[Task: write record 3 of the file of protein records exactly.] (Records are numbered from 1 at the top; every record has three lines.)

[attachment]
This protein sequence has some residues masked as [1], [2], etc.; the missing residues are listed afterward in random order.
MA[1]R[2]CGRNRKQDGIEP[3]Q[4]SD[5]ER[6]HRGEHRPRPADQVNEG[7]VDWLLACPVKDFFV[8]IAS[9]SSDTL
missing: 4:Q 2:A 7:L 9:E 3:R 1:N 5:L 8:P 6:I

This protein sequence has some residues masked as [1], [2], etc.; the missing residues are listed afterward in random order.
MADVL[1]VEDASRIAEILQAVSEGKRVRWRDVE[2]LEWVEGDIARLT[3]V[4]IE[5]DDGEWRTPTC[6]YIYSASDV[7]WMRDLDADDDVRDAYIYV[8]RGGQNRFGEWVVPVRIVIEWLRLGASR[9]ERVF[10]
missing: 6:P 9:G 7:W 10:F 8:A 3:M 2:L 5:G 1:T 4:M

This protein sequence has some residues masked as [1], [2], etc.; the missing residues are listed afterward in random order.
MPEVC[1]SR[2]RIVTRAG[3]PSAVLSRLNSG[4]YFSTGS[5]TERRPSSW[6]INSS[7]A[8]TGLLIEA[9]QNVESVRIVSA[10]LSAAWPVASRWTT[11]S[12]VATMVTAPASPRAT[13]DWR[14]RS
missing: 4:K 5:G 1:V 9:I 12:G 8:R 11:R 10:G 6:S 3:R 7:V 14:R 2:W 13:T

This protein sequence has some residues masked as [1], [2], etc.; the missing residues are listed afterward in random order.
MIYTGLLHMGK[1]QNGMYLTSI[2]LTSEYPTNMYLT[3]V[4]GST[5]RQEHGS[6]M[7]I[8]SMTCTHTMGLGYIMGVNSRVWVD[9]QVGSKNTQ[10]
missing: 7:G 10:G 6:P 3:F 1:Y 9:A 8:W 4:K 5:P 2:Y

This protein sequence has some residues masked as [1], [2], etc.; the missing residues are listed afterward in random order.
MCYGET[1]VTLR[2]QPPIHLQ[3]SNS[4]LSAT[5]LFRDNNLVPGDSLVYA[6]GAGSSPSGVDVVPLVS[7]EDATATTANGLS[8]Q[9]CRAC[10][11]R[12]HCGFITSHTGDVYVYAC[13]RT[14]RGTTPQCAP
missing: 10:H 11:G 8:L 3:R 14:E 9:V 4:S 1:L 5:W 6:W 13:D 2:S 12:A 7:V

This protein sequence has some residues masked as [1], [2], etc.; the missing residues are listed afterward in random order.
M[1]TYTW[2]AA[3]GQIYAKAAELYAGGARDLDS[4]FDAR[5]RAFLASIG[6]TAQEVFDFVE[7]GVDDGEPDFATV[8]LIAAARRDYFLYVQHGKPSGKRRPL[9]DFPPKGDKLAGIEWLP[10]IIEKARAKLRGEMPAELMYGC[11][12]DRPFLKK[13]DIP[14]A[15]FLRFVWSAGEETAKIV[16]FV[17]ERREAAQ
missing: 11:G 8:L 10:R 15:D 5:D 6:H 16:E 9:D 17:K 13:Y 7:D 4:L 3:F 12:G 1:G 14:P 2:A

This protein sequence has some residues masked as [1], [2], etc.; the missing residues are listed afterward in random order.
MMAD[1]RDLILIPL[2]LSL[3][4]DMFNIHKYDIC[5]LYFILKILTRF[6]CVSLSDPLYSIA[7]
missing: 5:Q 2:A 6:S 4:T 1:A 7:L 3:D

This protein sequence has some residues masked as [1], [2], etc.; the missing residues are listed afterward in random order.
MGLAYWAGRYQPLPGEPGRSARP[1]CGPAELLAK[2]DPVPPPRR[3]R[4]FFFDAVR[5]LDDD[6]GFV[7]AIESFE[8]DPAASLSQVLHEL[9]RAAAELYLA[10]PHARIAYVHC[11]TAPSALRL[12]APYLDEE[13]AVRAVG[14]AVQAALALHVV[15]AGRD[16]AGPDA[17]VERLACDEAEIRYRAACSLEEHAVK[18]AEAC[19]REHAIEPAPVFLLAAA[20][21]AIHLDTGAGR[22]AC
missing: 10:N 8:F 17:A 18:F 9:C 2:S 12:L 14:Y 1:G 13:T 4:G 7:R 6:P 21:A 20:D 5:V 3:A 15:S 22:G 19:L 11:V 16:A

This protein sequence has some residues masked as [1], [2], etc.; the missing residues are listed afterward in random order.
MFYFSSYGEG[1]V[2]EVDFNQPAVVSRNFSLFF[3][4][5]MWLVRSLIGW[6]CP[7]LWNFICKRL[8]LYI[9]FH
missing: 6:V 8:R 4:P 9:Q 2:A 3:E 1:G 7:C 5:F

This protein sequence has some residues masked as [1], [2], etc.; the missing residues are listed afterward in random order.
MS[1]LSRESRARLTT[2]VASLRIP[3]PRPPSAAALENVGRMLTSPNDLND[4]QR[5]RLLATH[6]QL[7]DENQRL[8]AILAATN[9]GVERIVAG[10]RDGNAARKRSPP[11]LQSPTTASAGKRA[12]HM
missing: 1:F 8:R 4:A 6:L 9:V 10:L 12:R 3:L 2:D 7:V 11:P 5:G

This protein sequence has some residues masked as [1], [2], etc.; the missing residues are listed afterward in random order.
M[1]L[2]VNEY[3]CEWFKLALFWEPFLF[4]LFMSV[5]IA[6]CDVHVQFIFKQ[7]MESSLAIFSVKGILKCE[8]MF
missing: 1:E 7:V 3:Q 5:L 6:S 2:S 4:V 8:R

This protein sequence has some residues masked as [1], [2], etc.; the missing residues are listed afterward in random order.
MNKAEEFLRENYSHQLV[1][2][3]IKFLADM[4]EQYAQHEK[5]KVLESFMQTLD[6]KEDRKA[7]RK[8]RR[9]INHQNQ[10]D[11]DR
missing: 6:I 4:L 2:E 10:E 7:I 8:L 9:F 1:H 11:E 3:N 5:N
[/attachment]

This protein sequence has some residues masked as [1], [2], etc.; the missing residues are listed afterward in random order.
MPEVC[1]SR[2]RIVTRAG[3]PSAVLSRLNSG[4]YFSTGS[5]TERRPSSW[6]INSS[7]A[8]TGLLIEA[9]QNVESVRIVSA[10]LSAAWPVASRWTT[11]S[12]VATMVTAPASPRAT[13]DWR[14]RS
missing: 4:K 5:G 1:V 9:I 12:G 8:R 11:R 10:G 6:S 3:R 7:V 14:R 2:W 13:T